5 tips to having an effective advertising meeting.
Advertising meetings for Broadway shows can be more dramatic than the shows the meetings are about. And with the increasing number of producers, marketing personnel, and so on, attending, it’s getting hard finding a conference room to fit everyone, never mind actually getting some good work done!
At the same time, these meetings often make up the most important hour (or four hours) of your week, so you’ve got to figure out how to get the most out of them.
I’ve been in advertising meetings as both a Company Manager and a Producer and I picked up some great tips from advertising execs, fellow producers, and others on how to make sure your meeting runs smooth and helps keep your show running.
1. Let someone lead.
Someone has got to sit at the head of table and take charge of the decision making process. It can be the Lead Producer, it can be the Advertising Account Rep, it can even be a minute-taker . . . but someone has got to keep the meeting moving forward and make sure that decisions are made before anyone leaves the room.
2. Set a time limit.
I wasn’t joking about the “four hour” meeting. It can happen. Don’t let it. Set a maximum amount of time that you’re willing to set aside to meet. I suggest no more than 60 minutes. You can do it. Just tell everyone to keep the quips and vacation chatter to a minimum and focus on the show at hand.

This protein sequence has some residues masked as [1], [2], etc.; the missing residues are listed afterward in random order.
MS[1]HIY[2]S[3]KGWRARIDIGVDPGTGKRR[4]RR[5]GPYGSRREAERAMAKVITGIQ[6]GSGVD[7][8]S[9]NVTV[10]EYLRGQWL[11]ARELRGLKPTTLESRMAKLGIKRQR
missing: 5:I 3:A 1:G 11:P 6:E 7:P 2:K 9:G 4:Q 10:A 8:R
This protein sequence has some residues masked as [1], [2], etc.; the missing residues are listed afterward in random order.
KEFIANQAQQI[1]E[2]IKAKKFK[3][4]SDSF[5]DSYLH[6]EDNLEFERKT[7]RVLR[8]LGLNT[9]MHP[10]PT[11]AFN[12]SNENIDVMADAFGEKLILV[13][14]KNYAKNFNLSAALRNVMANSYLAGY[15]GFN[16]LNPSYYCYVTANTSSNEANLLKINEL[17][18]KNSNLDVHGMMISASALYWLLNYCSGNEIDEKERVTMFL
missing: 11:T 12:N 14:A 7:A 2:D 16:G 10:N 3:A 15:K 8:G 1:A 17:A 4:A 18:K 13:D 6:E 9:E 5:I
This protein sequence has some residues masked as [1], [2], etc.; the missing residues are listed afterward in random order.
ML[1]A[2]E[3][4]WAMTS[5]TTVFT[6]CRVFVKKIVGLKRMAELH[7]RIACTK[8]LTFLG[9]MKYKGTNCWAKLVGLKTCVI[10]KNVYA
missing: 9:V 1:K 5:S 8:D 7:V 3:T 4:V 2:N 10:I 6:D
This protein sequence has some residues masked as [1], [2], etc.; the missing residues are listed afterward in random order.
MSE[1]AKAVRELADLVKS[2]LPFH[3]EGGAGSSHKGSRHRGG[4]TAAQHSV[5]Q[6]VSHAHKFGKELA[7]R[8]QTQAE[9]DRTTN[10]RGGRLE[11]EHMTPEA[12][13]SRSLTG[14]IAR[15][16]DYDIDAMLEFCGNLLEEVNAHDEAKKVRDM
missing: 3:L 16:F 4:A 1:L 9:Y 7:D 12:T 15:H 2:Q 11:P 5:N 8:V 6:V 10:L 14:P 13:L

A ad meeting without an agenda is a like a Beauty without the Beast. It can be brutally boring. Set a structure for your 60 minutes and stick to it. Always leave some time for “new business” at the end of each agenda to allow for a minimal amount of town-halling.
4. Don’t eat.
It’s common that the agencies put out food for everyone. Don’t eat it. And I’d suggest banning it if you can. Beverages are one thing, but an ad meeting isn’t a dinner buffet at the Golden Nugget. You’ve got work to do, and who can stay focused while watching someone chomp on a ham sandwich. It sets a different tone; a picnic type atmosphere. And, since producing a Broadway, Off-Broadway, or any type of show is no picnic, your ad meeting shouldn’t feel like one.
Take minutes, and send them out to everyone within 3 hours of the end of the meeting summarizing the events, and specially calling out the action items decided on and who is responsible for each one. These action items can be the beginning of the next week’s agenda, and it allows you to make everyone accountable for the tasks they signed up for.
Our business is a social one. But honestly, sometimes I’m still shocked by how little actually goes on at these meetings, despite the fact that millions of dollars on the line.
But not when you’re leading them, right? RIGHT?
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